heavenl"9. 2he author anal"Jes the irst t4o inter$retations& contrastin% them 4ith
the third& or #dventust& vie4 4hich is briel" summariJed rom the $ro$hec" and
other biblical data that buttress Revelation (). 2he author desi%nates the #d!ventist
vie4 as a Hheavenl" $remillennialismH inasmuch as the biblical $assa%es $oint to the
millennial rei%n o Christ and the redeemed as takin% $lace in heaven > in contrast
to all other $re millennial $ositions that locate it on the earth in its $resent sin!cursed
condition.
C$a5ter (utline
I. Introduction
II. 'aIor Inter$retations
III. #dventist Inter$retation
I'. 2heolo%ical 'eanin%
# 225
#ne /illenniu!
Introduction
D relation ()E.!.)& 4hich deals 4ith a one thousand "ear $eriod Eommonl"
kno4n as Hthe millennium&H is an im$ortant $assa%e
hat has %reatl" inluenced Christians in their eschatolo%". HS"stems
o eschatolo%" have oten been identiied in terms o the 4a" the" treat the
3uestion o the millennium.H
.
2he subIect has also inluenced the ideolo%ical
and $olitical vie4s o both Christians and atheists. For e,am$le& 'ar,ism
4as a kind o secular miltennialism.
(
2he $ast $olitical stance o the 8nited
States to4ard the nation o Israel& the #rab nations& and Russia 4as based in
$art u$on one s$eciic kind o$remillennial inter$retation o the book o
Revelation.
'ore and more historians and sociolo%ists are stud"in% the relation
bet4een societ" and the conce$t o the millennium amon% both Christian
and non!Christian $eo$les. @#t least three thousand studies o millenari!
anism have been $rinted in this centur".H
7
2he 4ord millennium is not itsel a biblical term& ho4ever& but comes
rom the 5atin mille :thousand9 and annum :"ear9. In theolo%ical $arlance&
the 4ord millennium reers to the one thousand "ears mentioned si, times
in Revelation (). 2his is the onl" biblical te,t that mentions this $articular
one thousand "ear $eriod.
+
Revelation ()E.!.) is described as Hone o the most debated $assa%es in
the Ford o God.@M
/
HAud%in% rom the amount o attention %iven b" man"
4riters to the irst ten verses o cha$ter ()& one 4ould Aud%e it to be the
sin%le most im$ortant se%ment o the book o Revelation.
2he $assa%e has %enerated considerable discussion amon% e,e%etes.
$ &eoryE(Ladd," Co!!entary o! the Revelation &G#a!- .api-$1 162(1 2560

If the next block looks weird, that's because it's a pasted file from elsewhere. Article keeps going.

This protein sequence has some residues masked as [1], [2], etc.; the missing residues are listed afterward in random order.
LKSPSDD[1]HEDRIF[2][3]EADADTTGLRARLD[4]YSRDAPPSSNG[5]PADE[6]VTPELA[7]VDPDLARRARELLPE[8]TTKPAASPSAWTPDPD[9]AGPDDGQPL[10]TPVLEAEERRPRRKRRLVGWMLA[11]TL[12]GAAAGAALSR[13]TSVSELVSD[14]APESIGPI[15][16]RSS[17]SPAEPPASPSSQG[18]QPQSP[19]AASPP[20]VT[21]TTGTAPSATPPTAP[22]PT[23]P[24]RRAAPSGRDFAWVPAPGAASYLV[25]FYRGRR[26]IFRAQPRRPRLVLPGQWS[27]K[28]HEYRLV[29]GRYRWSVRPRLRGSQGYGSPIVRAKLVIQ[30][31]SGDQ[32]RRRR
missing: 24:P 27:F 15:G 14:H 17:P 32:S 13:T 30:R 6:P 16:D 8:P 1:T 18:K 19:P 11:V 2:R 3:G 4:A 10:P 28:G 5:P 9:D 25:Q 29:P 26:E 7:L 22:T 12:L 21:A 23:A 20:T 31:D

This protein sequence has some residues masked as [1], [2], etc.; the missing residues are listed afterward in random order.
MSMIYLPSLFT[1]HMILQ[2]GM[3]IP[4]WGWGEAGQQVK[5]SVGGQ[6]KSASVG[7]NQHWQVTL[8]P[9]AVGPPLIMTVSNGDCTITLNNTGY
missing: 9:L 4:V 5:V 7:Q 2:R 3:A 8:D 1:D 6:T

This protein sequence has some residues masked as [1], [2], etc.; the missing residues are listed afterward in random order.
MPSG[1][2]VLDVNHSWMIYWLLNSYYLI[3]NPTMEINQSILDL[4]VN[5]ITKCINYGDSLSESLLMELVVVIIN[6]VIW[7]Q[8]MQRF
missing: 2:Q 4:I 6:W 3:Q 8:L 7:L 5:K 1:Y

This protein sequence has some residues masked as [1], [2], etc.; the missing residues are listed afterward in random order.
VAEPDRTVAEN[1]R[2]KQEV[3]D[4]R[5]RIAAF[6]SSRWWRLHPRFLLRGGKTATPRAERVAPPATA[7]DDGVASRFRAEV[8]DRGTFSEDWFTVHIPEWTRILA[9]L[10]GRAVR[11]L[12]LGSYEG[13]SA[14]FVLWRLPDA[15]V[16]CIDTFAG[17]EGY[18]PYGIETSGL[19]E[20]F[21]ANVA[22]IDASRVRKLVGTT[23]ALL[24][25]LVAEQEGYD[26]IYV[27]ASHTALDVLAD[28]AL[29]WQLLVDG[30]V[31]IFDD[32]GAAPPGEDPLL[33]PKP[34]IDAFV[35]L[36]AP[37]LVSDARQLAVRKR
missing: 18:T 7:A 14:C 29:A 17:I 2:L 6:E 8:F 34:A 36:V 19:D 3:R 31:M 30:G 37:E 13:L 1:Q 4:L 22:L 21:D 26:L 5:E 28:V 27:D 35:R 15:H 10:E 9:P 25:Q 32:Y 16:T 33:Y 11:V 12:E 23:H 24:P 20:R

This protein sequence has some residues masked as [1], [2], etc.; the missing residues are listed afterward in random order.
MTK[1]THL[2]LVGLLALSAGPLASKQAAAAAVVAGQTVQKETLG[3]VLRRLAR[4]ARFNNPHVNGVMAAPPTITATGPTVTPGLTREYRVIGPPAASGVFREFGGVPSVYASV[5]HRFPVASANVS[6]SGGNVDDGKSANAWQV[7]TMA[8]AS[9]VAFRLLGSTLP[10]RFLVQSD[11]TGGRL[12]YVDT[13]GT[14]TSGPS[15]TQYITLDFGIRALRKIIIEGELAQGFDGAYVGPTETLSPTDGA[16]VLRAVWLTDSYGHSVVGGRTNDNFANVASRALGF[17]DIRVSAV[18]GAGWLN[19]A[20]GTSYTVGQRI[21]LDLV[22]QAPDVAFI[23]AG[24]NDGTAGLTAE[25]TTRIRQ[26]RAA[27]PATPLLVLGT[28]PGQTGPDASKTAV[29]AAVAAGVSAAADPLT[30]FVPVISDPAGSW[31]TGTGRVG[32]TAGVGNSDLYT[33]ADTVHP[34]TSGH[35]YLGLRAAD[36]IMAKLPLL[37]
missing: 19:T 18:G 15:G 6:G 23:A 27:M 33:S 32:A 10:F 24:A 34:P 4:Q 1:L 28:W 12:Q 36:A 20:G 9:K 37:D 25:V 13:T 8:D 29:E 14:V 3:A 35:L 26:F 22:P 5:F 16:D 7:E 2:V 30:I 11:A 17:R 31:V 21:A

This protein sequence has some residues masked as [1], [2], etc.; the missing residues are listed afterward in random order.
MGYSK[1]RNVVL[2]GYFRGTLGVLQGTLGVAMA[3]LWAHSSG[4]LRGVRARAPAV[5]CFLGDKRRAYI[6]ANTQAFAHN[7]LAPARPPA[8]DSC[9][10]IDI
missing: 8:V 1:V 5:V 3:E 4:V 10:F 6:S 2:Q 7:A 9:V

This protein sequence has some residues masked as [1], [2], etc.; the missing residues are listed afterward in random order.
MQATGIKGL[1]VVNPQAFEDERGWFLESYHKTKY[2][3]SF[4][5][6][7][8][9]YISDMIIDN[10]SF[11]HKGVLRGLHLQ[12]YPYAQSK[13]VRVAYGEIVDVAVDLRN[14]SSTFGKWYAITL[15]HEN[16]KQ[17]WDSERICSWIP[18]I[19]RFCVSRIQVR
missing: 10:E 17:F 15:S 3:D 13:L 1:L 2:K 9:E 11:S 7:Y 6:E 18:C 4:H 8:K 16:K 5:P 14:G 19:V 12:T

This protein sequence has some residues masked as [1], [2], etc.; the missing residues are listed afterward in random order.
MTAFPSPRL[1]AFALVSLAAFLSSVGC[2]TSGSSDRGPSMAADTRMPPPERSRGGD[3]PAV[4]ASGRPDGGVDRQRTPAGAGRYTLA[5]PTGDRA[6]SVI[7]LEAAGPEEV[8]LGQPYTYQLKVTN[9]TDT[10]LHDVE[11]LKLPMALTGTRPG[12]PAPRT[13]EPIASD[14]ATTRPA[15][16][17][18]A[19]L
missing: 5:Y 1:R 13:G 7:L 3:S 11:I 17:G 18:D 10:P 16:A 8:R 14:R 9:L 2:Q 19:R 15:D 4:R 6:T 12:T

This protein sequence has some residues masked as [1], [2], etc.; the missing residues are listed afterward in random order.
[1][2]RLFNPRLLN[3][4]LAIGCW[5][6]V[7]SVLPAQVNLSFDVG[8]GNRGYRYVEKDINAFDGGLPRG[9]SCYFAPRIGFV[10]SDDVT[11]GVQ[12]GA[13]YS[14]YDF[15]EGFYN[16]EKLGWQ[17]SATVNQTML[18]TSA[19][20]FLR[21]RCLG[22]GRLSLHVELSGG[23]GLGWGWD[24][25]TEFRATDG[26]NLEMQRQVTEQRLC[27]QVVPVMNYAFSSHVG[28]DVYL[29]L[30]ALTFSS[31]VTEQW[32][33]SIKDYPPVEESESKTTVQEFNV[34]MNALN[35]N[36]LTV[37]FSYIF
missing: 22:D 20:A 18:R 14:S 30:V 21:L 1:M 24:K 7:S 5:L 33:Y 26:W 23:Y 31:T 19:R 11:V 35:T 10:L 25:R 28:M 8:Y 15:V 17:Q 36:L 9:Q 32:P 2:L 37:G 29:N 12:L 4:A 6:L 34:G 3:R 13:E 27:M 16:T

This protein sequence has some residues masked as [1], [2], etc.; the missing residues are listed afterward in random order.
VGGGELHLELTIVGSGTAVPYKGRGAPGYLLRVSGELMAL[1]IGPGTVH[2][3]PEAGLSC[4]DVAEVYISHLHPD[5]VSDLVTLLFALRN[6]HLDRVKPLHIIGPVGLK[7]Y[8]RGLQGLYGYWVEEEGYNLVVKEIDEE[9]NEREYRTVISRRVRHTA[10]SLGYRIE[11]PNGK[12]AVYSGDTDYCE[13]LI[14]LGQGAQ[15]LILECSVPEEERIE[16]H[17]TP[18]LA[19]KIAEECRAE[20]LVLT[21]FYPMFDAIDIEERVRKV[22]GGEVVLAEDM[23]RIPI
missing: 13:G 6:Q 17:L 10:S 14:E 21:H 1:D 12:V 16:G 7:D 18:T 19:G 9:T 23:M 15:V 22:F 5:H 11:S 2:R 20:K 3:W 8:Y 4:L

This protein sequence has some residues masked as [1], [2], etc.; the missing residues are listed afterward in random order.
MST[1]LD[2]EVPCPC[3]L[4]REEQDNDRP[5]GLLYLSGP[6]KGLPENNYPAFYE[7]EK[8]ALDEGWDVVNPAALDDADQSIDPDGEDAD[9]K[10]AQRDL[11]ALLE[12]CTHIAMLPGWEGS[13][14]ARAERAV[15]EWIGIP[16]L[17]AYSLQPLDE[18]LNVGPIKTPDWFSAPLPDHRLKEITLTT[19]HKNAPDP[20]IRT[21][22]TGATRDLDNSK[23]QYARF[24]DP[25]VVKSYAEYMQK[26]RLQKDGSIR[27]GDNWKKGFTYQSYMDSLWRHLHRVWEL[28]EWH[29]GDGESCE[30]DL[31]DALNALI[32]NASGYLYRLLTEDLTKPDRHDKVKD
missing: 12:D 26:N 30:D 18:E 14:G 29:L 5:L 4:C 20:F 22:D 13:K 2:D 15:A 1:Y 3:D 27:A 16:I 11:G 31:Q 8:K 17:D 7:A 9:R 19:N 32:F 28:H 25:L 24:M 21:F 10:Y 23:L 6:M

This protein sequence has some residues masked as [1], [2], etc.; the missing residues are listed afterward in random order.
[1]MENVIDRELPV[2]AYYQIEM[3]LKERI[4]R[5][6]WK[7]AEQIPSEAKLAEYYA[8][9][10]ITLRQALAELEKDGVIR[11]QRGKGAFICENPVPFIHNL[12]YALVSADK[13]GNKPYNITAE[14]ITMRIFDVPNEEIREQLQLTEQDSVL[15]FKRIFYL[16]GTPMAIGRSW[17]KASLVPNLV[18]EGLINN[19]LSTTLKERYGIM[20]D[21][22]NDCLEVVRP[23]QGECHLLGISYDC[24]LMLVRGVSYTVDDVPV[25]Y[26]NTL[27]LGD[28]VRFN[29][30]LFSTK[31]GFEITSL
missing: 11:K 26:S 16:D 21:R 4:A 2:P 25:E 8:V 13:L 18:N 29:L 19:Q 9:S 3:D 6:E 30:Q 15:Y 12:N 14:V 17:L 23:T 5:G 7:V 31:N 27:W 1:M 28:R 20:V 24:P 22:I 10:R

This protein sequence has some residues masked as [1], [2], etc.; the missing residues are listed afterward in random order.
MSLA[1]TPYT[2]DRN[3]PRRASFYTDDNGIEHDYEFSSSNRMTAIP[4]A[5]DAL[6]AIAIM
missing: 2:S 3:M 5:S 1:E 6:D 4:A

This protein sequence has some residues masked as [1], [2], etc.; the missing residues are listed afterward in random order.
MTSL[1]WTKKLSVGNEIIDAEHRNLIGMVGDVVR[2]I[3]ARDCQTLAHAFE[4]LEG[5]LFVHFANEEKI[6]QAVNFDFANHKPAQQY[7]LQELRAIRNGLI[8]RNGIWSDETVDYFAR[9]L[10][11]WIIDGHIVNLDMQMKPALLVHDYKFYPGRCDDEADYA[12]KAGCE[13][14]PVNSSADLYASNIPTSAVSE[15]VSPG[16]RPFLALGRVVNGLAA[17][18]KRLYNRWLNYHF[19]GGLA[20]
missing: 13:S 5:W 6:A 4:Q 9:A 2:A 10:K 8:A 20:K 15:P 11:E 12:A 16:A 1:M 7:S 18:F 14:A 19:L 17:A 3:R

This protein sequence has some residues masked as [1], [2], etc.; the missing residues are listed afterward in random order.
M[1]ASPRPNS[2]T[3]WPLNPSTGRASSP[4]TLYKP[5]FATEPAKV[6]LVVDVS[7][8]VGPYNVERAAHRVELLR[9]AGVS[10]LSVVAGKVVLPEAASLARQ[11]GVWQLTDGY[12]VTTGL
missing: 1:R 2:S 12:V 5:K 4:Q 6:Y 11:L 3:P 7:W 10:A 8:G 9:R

( R. G. Clousc& H'illennium& Vie4s o&H E#angelical %ictionar o/ Theolog, cd. Falter #. El4ell
(=rand Ra5ids< .*?+9& 7.?.
* 7illel Sc$art>< H'illcnarianism&H The Encclo!edia o/"eligum, cd. /ircca &liadc :=e4 Oork&
.*?79& *E/7). Some $olitical and sociolo%ical as$ects of millenarianism in Euro$e are described b"
:or!an Conn in The !ursuit o/ the 4illennium7 "e#olutionar 6illenarians and 6stical
-narchists of the 4iddle -ges, rev. and e,$anded ed. :=e4 Oork& .*7)9. 2he notion o millennium
$as inluenced t$e mentalit" o #mericans. See /. D. Bi"ant and D. F. Da"ton& eds.& The )oming
Oingdom2 Essas in American 6illennialism and Eschatolog :Ban"to4n& =O& .*?79;
and #i!ot$y P. Aeber< ?i#ing in the Shadow o/ the Second )oming2 American *remillemualism,
+-HM5+,-D, enlar%ed ed. (=rand Ra$ids& .*?79; and ;. Bettis and S. D. Aohanncsen& eds.& The
Return o/ the 6illennium (Banyton< =O& .*?+9.
. #$e one t$ousand years !entioned in Ps *)E+ and ( Pet 7E? arc not references to the a$ocal"$tic
!illenniu!.
6 Ailbur /. Smith& IRevelation<I The >cli//e Bile )ommentar :Chica%o& .*<(9& ./.*.
< Robert H. 'ounce& The Book o/ "e#elation, /C:#< .7 (=rand Ra5ids< .*779& 7/..
226
2he 'illennium
In the dierent theolo%ical s"stems o the Christian churches it is linked on the one
hand to individual and cosmic eschatolo%" :death& Second Comin%& resurrection&
inal Iud%ment9& and on the other hand to ecclesiolo%" and related to$ics :church&
Israel& kin%dom o God9. Since there is no a%reement bet4een the churches on these
issues& there is no a%reement either amon% e,e%etes on the inter$retation o this te,t.
H2he inter$retation o this cha$ter has been a source o %reat debate and even
conlict in the church.H
7
/aCor Inter5retations
2hree dierent inter$retations o Revelation () have been %iven throu%hout the
() centuries o Christianit".
?
A!illennialis!
#millennialism has been the most 4idel" held vie4 throu%hout most o the
Christian Era. 2hrou%h the inluence o #u%ustine :d. #!D. +7)9 amil!lennialism
4as $o$ulariJed& eventuall" becomin% the oicial vie4 o the Roman Catholic
Church and the 0rthodo, Church. Conservative 1rotestant reormed %rou$s&
includin% man" 1resb"terians& are also amillennialists.